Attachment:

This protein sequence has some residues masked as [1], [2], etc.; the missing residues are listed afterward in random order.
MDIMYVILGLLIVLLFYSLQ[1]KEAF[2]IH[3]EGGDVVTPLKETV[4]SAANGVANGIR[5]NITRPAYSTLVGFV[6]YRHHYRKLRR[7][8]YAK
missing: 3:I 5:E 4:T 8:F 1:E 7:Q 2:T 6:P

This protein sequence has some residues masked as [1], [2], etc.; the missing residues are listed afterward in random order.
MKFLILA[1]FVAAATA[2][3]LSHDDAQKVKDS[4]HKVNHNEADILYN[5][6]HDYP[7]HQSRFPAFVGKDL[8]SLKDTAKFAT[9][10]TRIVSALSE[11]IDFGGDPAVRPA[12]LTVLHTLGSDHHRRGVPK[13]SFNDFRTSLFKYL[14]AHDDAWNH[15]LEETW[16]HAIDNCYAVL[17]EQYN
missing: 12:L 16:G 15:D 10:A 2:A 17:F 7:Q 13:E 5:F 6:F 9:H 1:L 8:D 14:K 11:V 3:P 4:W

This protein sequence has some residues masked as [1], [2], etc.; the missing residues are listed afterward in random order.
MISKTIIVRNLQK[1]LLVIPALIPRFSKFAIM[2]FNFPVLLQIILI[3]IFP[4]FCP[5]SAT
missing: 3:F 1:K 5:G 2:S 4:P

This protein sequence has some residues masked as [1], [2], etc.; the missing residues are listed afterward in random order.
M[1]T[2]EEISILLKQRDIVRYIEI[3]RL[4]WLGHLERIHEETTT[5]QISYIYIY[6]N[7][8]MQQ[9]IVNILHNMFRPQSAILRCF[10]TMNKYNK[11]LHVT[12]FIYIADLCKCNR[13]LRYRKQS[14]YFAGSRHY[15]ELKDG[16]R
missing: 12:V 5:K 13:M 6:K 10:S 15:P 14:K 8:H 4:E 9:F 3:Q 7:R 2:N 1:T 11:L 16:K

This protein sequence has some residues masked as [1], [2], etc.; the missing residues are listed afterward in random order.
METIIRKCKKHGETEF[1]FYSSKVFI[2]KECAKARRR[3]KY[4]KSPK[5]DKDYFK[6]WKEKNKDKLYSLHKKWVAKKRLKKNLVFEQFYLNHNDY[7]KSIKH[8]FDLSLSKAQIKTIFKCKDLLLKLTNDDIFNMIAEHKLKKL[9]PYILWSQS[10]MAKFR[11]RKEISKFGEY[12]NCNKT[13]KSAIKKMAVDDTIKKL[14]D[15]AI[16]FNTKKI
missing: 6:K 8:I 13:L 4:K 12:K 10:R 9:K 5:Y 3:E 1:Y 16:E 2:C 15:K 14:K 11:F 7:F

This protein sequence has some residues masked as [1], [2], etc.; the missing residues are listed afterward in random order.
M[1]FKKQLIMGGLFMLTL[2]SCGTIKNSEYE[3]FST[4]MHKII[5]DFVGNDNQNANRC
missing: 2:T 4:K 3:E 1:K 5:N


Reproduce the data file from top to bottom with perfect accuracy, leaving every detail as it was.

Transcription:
This protein sequence has some residues masked as [1], [2], etc.; the missing residues are listed afterward in random order.
MDIMYVILGLLIVLLFYSLQ[1]KEAF[2]IH[3]EGGDVVTPLKETV[4]SAANGVANGIR[5]NITRPAYSTLVGFV[6]YRHHYRKLRR[7][8]YAK
missing: 3:I 5:E 4:T 8:F 1:E 7:Q 2:T 6:P

This protein sequence has some residues masked as [1], [2], etc.; the missing residues are listed afterward in random order.
MKFLILA[1]FVAAATA[2][3]LSHDDAQKVKDS[4]HKVNHNEADILYN[5][6]HDYP[7]HQSRFPAFVGKDL[8]SLKDTAKFAT[9][10]TRIVSALSE[11]IDFGGDPAVRPA[12]LTVLHTLGSDHHRRGVPK[13]SFNDFRTSLFKYL[14]AHDDAWNH[15]LEETW[16]HAIDNCYAVL[17]EQYN
missing: 12:L 16:G 15:D 10:A 2:A 17:F 7:Q 13:E 5:F 6:F 9:H 1:L 8:D 14:K 11:V 3:P 4:W

This protein sequence has some residues masked as [1], [2], etc.; the missing residues are listed afterward in random order.
MISKTIIVRNLQK[1]LLVIPALIPRFSKFAIM[2]FNFPVLLQIILI[3]IFP[4]FCP[5]SAT
missing: 3:F 1:K 5:G 2:S 4:P

This protein sequence has some residues masked as [1], [2], etc.; the missing residues are listed afterward in random order.
M[1]T[2]EEISILLKQRDIVRYIEI[3]RL[4]WLGHLERIHEETTT[5]QISYIYIY[6]N[7][8]MQQ[9]IVNILHNMFRPQSAILRCF[10]TMNKYNK[11]LHVT[12]FIYIADLCKCNR[13]LRYRKQS[14]YFAGSRHY[15]ELKDG[16]R
missing: 12:V 5:K 13:M 6:K 10:S 15:P 14:K 8:H 4:E 9:F 3:Q 7:R 2:N 1:T 11:L 16:K

This protein sequence has some residues masked as [1], [2], etc.; the missing residues are listed afterward in random order.
METIIRKCKKHGETEF[1]FYSSKVFI[2]KECAKARRR[3]KY[4]KSPK[5]DKDYFK[6]WKEKNKDKLYSLHKKWVAKKRLKKNLVFEQFYLNHNDY[7]KSIKH[8]FDLSLSKAQIKTIFKCKDLLLKLTNDDIFNMIAEHKLKKL[9]PYILWSQS[10]MAKFR[11]RKEISKFGEY[12]NCNKT[13]KSAIKKMAVDDTIKKL[14]D[15]AI[16]FNTKKI
missing: 6:K 8:I 13:L 4:K 12:K 10:R 9:K 5:Y 3:E 1:Y 16:E 2:C 15:K 14:K 11:F 7:F

This protein sequence has some residues masked as [1], [2], etc.; the missing residues are listed afterward in random order.
M[1]FKKQLIMGGLFMLTL[2]SCGTIKNSEYE[3]FST[4]MHKII[5]DFVGNDNQNANRC
missing: 2:T 4:K 3:E 1:K 5:N